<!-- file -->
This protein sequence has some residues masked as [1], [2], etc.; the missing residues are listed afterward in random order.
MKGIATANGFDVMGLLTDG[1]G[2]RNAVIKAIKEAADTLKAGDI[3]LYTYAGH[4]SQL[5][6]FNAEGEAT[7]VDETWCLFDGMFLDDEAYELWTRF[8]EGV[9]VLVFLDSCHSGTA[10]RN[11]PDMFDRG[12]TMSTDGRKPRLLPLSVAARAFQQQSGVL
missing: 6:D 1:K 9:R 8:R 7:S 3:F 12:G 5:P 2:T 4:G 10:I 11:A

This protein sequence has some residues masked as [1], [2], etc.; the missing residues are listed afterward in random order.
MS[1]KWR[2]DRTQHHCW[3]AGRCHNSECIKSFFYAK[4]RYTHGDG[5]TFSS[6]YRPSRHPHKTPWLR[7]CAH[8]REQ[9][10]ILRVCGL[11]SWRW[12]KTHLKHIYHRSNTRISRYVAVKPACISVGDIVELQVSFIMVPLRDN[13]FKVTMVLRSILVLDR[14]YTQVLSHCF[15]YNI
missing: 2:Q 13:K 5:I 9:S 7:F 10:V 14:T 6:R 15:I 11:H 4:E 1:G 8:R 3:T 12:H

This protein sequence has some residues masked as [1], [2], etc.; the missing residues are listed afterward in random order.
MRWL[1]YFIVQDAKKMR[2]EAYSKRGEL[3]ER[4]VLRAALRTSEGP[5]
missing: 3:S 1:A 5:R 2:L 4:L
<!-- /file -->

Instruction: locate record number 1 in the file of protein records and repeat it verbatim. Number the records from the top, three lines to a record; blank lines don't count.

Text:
This protein sequence has some residues masked as [1], [2], etc.; the missing residues are listed afterward in random order.
MKGIATANGFDVMGLLTDG[1]G[2]RNAVIKAIKEAADTLKAGDI[3]LYTYAGH[4]SQL[5][6]FNAEGEAT[7]VDETWCLFDGMFLDDEAYELWTRF[8]EGV[9]VLVFLDSCHSGTA[10]RN[11]PDMFDRG[12]TMSTDGRKPRLLPLSVAARAFQQQSGVL
missing: 6:D 1:K 9:R 8:R 7:S 3:F 12:G 5:P 2:T 4:G 10:I 11:A